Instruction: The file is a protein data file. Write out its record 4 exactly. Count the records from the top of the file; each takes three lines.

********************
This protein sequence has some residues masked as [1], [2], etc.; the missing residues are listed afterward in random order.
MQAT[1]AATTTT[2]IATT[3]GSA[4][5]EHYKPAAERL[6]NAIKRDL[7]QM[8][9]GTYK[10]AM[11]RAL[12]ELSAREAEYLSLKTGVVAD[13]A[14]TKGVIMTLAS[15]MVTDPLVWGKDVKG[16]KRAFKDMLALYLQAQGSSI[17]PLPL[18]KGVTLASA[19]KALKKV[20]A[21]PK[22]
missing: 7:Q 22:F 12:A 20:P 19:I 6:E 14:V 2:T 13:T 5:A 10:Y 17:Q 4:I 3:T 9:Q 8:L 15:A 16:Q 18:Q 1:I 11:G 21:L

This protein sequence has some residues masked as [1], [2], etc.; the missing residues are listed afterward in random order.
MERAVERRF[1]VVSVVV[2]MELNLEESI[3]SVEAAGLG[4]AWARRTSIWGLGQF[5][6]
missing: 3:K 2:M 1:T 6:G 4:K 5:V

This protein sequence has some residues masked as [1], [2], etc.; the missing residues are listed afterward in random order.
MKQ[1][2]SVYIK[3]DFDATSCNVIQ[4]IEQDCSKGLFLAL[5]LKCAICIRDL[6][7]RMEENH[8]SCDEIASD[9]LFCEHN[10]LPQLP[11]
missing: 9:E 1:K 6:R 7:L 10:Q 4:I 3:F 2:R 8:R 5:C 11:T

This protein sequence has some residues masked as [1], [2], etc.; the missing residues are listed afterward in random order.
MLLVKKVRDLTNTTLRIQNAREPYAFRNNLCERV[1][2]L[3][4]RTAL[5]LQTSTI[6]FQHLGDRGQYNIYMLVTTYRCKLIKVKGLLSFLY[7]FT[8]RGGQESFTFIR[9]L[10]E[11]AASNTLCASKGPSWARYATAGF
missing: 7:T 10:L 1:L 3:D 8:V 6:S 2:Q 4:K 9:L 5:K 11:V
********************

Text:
This protein sequence has some residues masked as [1], [2], etc.; the missing residues are listed afterward in random order.
MLLVKKVRDLTNTTLRIQNAREPYAFRNNLCERV[1][2]L[3][4]RTAL[5]LQTSTI[6]FQHLGDRGQYNIYMLVTTYRCKLIKVKGLLSFLY[7]FT[8]RGGQESFTFIR[9]L[10]E[11]AASNTLCASKGPSWARYATAGF
missing: 7:T 10:L 1:L 3:D 8:V 6:S 2:Q 4:K 9:L 5:K 11:V